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The best mobile business productivity apps

Mobile business software can help you keep track of finances, manage contacts, and help you collaborate with colleagues. And because many productivity apps are available in the cloud, it's a snap to keep up with your work from a mobile device.


Mobile business software FAQs

  • What are productivity apps?
    With a full-service productivity suite, you can create business documents and spreadsheets; build presentations; and use email, document-management, and cloud-storage services. Look for a suite that offers desktop (or browser) and mobile versions of its apps so you can work wherever you are. Most professional suites are available for a per-user subscription, but if you are trying to keep control of costs, you can find a handful of free productivity suites that cover the basics.
  • How do I collaborate with teammates?
    A few productivity suites include collaboration tools that let teams work in real time on documents. If you just want to share documents, PDF readers let you send around work files that coworkers can view and comment on. Productivity suites can also include video conferencing tools for team meetings. Other collaboration tools such as Slack let teams chat in groups or individually without using email or messaging.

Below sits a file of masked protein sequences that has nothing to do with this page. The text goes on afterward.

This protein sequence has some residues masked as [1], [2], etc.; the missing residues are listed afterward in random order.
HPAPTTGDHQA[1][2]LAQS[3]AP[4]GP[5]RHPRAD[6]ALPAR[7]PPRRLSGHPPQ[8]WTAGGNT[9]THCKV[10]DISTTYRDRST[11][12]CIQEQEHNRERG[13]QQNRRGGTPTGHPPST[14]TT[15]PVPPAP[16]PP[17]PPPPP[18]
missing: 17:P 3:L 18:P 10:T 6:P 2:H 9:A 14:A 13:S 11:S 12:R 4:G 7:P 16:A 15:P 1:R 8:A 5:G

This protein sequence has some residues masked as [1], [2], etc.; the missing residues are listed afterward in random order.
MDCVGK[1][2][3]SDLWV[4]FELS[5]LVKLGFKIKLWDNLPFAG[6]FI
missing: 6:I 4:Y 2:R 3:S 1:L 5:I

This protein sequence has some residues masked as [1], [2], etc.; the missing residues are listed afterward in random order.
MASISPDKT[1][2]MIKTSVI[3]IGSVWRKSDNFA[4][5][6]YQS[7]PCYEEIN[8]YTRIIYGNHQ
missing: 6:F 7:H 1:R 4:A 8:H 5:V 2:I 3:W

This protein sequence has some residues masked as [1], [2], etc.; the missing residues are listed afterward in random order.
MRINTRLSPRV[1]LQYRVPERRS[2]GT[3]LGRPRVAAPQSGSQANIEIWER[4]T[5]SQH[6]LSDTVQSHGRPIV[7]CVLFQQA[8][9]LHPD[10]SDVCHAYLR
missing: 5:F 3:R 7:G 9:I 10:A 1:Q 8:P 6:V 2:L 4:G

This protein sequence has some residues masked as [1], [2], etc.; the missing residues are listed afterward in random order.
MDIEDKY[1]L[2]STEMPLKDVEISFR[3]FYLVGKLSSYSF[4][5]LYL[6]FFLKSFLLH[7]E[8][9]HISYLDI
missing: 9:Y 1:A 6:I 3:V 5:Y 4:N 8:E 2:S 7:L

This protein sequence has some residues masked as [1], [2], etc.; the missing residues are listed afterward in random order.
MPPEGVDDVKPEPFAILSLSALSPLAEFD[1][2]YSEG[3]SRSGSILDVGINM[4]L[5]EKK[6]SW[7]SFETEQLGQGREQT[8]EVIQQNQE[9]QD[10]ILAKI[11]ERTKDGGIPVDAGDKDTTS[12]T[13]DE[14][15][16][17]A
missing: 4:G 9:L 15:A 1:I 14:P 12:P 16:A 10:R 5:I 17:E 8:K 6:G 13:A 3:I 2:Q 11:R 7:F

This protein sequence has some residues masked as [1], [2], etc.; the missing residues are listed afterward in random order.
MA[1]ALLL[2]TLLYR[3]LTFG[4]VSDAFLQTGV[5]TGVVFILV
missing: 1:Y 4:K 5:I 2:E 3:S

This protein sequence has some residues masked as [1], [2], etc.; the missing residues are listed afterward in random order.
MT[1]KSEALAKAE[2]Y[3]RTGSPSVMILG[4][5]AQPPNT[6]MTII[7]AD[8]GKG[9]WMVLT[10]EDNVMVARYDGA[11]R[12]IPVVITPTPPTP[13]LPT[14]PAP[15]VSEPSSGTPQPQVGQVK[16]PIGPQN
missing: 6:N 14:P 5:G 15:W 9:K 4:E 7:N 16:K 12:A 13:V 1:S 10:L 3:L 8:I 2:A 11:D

• what other business tools do I need?
    While you can certainly run a small Web-based business on the cheap through an auction site like eBay or via PayPal, setting up a payments system for a physical store is not a lot more effort with a point-of-sale service like Square that handles payments and sales tracking. Add QuickBooks for accounting and payroll functions and MailChimp for email marketing and you are about set.

Best mobile productivity software for business

Google Docs Suite

Google Docs Suite

Unless you have very specific requirements, Google's free and collaborative online productivity apps should meet your needs.

Clifford Colby follows the Mac and Android markets for Download.com. He's been an editor at Peachpit Press and a handful of now-dead computer magazines, including MacWeek, MacUser, and Corporate Computing.